KINGSTON, R.I. – November 19, 2015 – The University of Rhode Island and the Rhode Island Department of Environmental Management are seeking volunteers to participate in the state’s second bird atlas – an effort to map the distribution and abundance of birds in the Ocean State. Organizers of the five-year Rhode Island Bird Atlas 2.0 will hold a kickoff meeting for potential volunteers on Dec. 12 from 10 a.m. to noon at the Coastal Institute building on the URI Kingston campus.
“The volunteer effort for the first atlas did an excellent job of yielding data that told us where birds were found in the state, but analyses were limited by technology,” said Charles Clarkson, DEM-URI project coordinator. “Now we have the ability to map habitats and create spatially explicit models of how birds utilize the landscape, technologies that didn’t exist in the ‘80s. So this time we will be able to get a more comprehensive picture of the way birds are using the state of Rhode Island.”
A bird atlas serves as a baseline against which future surveys can be compared to determine what changes have occurred in bird distribution and abundance. Identifying where the birds are located and their density are critical to understanding how habitat loss, human development and other issues are affecting birds.
The atlas divides the state into 165 blocks, each 10 square miles in size, and volunteers will seek to document all bird species that breed in, winter in, and migrate through each block.
For the breeding portion of the atlas, participants will be asked to visit all habitats in each atlas block during May, June and July – the primary breeding months – with the goal of confirming breeding for as many species as possible. Visits during other months will be required for some species that breed earlier or later in the year. These surveys can be accomplished in a single breeding season or spread out over multiple years.
Bird atlases got their start in the 1960s in Great Britain, and the idea soon spread to the United States. Sixty-eight volunteers participated in Rhode Island’s first Breeding Bird Atlas from 1982 to 1987, documenting 164 bird species, of which 155 were confirmed to nest in the state. The Bird Atlas 2.0 will allow researchers to conduct a change analysis to determine how bird distribution has changed since the last atlas.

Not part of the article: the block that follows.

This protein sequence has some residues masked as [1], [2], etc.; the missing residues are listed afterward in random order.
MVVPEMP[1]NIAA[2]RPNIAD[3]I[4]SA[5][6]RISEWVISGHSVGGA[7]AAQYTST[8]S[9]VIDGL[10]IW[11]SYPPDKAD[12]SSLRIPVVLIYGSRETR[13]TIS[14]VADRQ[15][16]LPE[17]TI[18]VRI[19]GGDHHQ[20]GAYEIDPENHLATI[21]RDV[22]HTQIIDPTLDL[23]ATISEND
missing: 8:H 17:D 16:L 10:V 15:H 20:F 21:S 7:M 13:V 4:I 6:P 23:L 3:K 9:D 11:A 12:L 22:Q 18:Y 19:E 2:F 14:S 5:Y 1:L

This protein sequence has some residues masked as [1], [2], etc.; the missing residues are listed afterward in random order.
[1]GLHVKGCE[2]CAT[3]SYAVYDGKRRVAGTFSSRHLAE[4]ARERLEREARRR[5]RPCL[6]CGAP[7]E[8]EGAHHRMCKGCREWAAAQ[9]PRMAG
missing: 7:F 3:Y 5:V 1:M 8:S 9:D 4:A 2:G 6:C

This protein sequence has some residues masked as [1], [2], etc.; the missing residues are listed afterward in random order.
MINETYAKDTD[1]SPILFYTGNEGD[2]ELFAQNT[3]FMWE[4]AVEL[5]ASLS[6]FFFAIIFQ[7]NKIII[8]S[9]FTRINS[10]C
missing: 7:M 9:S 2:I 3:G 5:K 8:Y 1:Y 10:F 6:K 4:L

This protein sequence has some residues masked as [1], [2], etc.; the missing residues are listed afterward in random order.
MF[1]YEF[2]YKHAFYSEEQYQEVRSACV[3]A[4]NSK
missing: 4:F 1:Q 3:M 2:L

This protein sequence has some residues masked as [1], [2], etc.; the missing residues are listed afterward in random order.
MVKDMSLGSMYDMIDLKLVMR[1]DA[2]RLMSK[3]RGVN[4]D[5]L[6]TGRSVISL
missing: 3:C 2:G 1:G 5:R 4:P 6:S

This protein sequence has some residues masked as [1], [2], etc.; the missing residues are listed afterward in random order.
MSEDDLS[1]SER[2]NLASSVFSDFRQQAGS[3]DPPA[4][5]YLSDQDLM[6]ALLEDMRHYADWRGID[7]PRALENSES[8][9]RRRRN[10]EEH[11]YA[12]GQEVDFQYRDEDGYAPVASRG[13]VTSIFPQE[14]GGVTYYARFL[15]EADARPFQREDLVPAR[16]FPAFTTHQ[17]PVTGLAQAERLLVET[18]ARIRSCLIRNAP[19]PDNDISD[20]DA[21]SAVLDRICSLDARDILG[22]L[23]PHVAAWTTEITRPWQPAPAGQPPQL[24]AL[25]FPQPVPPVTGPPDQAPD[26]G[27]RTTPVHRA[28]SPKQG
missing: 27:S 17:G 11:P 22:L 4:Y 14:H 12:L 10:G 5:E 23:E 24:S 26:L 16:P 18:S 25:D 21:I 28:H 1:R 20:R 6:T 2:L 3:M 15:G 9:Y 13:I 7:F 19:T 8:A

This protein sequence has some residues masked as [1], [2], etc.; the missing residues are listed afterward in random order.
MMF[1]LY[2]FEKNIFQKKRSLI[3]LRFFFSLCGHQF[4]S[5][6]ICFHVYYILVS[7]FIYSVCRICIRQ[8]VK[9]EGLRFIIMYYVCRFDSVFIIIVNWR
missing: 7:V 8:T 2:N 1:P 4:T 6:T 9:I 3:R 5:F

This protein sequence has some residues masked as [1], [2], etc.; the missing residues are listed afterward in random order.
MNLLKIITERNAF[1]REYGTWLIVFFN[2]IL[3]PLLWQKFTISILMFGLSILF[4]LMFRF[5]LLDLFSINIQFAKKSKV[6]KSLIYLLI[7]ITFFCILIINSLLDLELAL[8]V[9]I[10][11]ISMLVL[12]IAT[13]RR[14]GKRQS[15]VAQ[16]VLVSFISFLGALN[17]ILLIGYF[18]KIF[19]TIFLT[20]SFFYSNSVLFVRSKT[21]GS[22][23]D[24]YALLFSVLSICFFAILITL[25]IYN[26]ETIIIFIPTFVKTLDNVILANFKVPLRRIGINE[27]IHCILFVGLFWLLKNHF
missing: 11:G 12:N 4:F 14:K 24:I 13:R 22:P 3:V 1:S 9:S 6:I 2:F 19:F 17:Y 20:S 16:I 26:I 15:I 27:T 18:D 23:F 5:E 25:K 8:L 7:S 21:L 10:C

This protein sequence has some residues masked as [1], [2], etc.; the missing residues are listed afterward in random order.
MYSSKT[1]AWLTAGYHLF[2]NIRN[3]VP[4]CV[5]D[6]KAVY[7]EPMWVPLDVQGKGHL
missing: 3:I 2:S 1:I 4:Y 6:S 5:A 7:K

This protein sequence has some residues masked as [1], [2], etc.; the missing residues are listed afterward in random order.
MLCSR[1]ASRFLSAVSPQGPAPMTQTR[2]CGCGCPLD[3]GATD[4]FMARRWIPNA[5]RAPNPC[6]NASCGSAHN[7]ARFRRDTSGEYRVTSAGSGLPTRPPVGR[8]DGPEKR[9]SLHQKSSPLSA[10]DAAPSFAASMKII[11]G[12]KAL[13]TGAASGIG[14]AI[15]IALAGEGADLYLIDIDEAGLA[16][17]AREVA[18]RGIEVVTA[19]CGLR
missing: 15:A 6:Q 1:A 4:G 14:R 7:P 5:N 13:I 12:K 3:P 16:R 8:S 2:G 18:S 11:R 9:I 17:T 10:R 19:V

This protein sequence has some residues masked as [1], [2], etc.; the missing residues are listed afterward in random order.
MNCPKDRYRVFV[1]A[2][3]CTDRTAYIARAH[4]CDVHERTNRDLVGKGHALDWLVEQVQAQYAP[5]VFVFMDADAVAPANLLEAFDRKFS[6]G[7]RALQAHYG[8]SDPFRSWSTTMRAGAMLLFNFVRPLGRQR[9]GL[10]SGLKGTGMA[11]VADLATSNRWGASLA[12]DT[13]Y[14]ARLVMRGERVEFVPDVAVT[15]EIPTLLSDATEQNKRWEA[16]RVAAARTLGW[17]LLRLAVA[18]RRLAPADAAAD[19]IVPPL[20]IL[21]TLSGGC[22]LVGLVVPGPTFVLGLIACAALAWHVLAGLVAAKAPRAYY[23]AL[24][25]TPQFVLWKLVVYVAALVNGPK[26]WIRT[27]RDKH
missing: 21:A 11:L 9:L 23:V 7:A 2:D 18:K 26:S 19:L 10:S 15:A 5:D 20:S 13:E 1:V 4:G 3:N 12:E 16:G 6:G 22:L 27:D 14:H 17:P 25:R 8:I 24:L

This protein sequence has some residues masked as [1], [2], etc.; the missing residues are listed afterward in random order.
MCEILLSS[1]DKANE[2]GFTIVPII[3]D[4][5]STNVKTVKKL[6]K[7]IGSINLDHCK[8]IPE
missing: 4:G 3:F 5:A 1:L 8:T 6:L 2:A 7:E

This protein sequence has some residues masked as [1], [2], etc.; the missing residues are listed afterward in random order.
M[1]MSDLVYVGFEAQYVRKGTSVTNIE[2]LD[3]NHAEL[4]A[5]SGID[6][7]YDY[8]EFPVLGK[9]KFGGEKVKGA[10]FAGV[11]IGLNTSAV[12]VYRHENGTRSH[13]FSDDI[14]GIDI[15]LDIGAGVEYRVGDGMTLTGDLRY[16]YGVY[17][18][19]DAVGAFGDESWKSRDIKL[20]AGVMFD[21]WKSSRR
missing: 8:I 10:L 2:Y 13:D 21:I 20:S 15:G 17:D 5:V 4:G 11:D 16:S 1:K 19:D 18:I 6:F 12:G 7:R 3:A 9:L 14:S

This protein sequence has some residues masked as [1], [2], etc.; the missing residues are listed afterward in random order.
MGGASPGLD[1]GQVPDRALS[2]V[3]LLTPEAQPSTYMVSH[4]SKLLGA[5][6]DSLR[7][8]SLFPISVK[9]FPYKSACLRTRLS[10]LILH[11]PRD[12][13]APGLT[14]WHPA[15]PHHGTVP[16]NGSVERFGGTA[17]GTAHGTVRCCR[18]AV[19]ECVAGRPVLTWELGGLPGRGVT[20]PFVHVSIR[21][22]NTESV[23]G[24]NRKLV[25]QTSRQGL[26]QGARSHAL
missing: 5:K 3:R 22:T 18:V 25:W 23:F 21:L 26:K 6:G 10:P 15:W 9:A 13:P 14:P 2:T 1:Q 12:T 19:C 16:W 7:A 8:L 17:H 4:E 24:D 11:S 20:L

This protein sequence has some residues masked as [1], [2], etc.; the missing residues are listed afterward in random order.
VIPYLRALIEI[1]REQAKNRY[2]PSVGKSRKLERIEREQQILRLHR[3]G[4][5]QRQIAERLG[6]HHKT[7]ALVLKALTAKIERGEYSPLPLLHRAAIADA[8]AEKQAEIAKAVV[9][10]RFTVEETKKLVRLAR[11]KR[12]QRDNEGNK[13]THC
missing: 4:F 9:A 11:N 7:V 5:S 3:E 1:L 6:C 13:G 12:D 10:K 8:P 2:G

The new atlas is expected to document several changes to Rhode Island’s list of breeding birds. Species such as northern bobwhite and sora, for example, have experienced drastic declines and may no longer breed in the state. And common raven – a species not recorded during the previous atlas – will likely be one addition to the list of the state’s breeding birds.
“Because of Rhode Island’s small size and large base of volunteers, we’re also planning to document birds found here in winter and during migration,” Clarkson said. “Rhode Island provides important habitat for some wintering species, especially waterfowl, and it’s also an important staging area for migrants.”
The orientation Saturday, Dec. 12, will provide an overview of the project and its significance, as well as the history of breeding bird atlases. Additional meetings will be held throughout the state to train volunteers on the details of how and when to collect data and how to submit their data. Bird enthusiasts at all skill levels are encouraged to participate.
For more information on the Rhode Island Bird Atlas 2.0 and kickoff meeting, visit Bird Atlas or contact Charles Clarkson at 434-466-3650 or email@example.com.